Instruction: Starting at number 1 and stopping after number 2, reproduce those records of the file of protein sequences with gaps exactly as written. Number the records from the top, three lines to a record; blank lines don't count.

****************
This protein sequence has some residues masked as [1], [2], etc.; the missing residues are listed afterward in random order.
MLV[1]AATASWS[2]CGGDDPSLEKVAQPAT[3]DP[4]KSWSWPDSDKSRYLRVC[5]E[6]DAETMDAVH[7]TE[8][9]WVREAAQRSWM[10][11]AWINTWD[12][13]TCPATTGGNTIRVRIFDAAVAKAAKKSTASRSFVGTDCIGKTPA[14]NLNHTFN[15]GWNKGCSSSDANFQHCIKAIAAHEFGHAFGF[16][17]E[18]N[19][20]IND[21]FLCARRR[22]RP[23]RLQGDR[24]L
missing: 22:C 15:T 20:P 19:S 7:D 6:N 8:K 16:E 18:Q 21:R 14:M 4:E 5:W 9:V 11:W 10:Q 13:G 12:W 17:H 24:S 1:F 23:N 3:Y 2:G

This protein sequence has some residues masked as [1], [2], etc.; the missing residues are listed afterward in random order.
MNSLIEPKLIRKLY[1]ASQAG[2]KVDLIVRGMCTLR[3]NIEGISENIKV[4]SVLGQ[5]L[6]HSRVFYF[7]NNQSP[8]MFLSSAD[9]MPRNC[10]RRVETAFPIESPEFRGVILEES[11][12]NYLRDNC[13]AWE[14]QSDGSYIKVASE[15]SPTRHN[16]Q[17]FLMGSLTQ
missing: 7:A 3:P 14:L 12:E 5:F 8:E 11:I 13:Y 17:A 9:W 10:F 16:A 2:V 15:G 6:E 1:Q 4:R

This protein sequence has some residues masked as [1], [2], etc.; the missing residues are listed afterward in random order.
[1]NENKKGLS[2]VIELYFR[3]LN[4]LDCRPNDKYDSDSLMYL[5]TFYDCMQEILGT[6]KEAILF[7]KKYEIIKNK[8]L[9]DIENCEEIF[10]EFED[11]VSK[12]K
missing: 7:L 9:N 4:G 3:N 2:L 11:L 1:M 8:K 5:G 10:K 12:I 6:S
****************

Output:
This protein sequence has some residues masked as [1], [2], etc.; the missing residues are listed afterward in random order.
MLV[1]AATASWS[2]CGGDDPSLEKVAQPAT[3]DP[4]KSWSWPDSDKSRYLRVC[5]E[6]DAETMDAVH[7]TE[8][9]WVREAAQRSWM[10][11]AWINTWD[12][13]TCPATTGGNTIRVRIFDAAVAKAAKKSTASRSFVGTDCIGKTPA[14]NLNHTFN[15]GWNKGCSSSDANFQHCIKAIAAHEFGHAFGF[16][17]E[18]N[19][20]IND[21]FLCARRR[22]RP[23]RLQGDR[24]L
missing: 22:C 15:T 20:P 19:S 7:D 6:N 8:K 16:E 18:Q 21:R 14:M 4:E 5:W 9:V 11:W 10:Q 13:G 12:W 17:H 24:S 1:F 23:N 3:Y 2:G

This protein sequence has some residues masked as [1], [2], etc.; the missing residues are listed afterward in random order.
MNSLIEPKLIRKLY[1]ASQAG[2]KVDLIVRGMCTLR[3]NIEGISENIKV[4]SVLGQ[5]L[6]HSRVFYF[7]NNQSP[8]MFLSSAD[9]MPRNC[10]RRVETAFPIESPEFRGVILEES[11][12]NYLRDNC[13]AWE[14]QSDGSYIKVASE[15]SPTRHN[16]Q[17]FLMGSLTQ
missing: 7:A 3:P 14:L 12:E 5:F 8:E 11:I 13:Y 17:A 9:W 10:F 16:A 2:V 15:G 6:E 1:Q 4:R